Jesse - I did a lot of research online, looking into World War II and the events in the world during that time what was happening in America at the time?
I also watched many films, of course saving Private Ryan with the opening beach scene, which was very helpful. A few books I read as well.
Being a history nerd, I was pretty well versed on the period. I was very excited to step into the shoes of this man, and having looked at his history, to portray him with honor.
And did you visit or talk to any of his living relatives?
Weston - I attempted to locate living relatives, but I was not successful in that. It would have been an honor to have their insights.
Jesse - I did look to see if I could find some of the family members, but it was difficult.
Weston, you portray Lieutenant Colonel James L Rudder (who went on to be a Major General), a man who was the Commander at the historic Pointe du Hoc battle on D-Day.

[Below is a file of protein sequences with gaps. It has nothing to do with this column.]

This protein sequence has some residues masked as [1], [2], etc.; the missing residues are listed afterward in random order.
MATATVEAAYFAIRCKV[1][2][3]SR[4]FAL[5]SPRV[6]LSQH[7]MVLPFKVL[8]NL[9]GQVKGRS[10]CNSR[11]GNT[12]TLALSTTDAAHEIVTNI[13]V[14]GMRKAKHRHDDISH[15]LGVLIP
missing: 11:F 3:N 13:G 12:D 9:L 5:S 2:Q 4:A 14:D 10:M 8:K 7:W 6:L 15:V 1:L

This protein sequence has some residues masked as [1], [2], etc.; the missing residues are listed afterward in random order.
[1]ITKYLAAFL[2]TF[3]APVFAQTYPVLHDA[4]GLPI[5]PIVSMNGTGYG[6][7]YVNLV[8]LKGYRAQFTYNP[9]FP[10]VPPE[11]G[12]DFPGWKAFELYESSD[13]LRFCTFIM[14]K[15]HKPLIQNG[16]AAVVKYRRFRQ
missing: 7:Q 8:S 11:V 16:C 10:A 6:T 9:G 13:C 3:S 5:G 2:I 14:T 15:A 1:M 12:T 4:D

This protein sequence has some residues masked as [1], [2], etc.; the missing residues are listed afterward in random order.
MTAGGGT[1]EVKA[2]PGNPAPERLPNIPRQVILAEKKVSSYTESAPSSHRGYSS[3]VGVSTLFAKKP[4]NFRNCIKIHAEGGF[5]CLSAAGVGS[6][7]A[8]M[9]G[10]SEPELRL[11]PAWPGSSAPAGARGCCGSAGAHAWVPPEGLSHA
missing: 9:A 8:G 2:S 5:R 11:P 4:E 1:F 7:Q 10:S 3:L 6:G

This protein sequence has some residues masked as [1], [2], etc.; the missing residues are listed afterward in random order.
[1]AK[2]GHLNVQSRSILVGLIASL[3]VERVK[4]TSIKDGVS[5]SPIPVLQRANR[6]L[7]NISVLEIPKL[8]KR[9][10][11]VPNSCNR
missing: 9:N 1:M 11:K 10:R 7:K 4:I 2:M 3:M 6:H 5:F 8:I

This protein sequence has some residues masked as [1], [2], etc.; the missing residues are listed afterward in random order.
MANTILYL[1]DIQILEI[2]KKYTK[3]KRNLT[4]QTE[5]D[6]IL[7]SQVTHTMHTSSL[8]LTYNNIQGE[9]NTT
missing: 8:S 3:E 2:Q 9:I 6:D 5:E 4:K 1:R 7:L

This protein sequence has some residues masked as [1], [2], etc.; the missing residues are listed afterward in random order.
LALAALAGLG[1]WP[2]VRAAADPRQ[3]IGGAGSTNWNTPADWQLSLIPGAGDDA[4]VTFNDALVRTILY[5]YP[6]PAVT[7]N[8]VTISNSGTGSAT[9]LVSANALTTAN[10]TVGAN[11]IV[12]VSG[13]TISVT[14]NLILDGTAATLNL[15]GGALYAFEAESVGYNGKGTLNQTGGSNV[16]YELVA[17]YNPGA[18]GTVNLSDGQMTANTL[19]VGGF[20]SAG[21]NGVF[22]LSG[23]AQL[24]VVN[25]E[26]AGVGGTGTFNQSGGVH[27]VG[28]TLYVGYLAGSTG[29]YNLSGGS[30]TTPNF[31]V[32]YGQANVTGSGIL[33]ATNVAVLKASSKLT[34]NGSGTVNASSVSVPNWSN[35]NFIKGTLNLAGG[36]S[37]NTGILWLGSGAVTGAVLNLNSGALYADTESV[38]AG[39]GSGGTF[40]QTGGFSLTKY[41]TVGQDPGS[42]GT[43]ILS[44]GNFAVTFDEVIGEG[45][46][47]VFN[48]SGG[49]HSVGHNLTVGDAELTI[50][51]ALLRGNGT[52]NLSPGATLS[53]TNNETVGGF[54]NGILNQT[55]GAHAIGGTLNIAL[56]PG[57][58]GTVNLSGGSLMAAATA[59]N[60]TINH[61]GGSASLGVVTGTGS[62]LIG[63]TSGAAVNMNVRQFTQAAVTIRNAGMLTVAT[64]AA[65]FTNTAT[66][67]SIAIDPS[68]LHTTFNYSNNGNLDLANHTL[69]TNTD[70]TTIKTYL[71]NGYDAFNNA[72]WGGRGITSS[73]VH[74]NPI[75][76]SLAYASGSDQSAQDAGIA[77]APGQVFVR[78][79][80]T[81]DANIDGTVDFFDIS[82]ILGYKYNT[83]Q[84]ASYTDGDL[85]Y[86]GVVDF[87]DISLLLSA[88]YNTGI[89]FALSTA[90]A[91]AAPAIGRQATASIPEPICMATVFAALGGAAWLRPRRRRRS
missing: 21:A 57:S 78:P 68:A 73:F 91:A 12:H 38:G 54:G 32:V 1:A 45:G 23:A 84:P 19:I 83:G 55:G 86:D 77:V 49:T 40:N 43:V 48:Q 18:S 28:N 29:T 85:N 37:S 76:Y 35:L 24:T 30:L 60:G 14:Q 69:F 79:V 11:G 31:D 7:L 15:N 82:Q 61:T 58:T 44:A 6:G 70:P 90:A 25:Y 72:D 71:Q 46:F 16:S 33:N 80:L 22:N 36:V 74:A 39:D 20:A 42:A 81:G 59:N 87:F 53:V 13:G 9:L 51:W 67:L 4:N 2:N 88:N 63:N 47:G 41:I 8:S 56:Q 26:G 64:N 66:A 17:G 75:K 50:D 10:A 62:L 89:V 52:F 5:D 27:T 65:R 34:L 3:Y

Was his courage to lead the way to storm enemy lines (getting wounded twice) just the kind of adrenaline that you yourself channeled for your role as him?
Weston - In my understanding, Lieutenant Colonel Rudders archetypal skeleton and essence is comprised of unconditional and unwavering fatherly and commander energy.
He is a resilient and powerful agent of encouragement, unapologetic optimism, the greater good, stability, understanding, persistence and precision without any fragility.
He is spirit above matter. He was deeply aware of how abnormally dangerous this operation was but he was also aware of the fact that overthinking and trepidation would only take more lives. He operated from a heightened place for everyone.
Jesse, you portray First SGT Lommell, a man who was recognized as the single individual (other than Eisenhower himself) most responsible for the success of D-Day! Was this the kind of genuine war hero adrenaline that you yourself channeled for your role as him?
Jesse - Yes! I really enjoyed getting to know about this man, and I really wanted to portray him with energy and the feeling that no matter what, he would get the job done.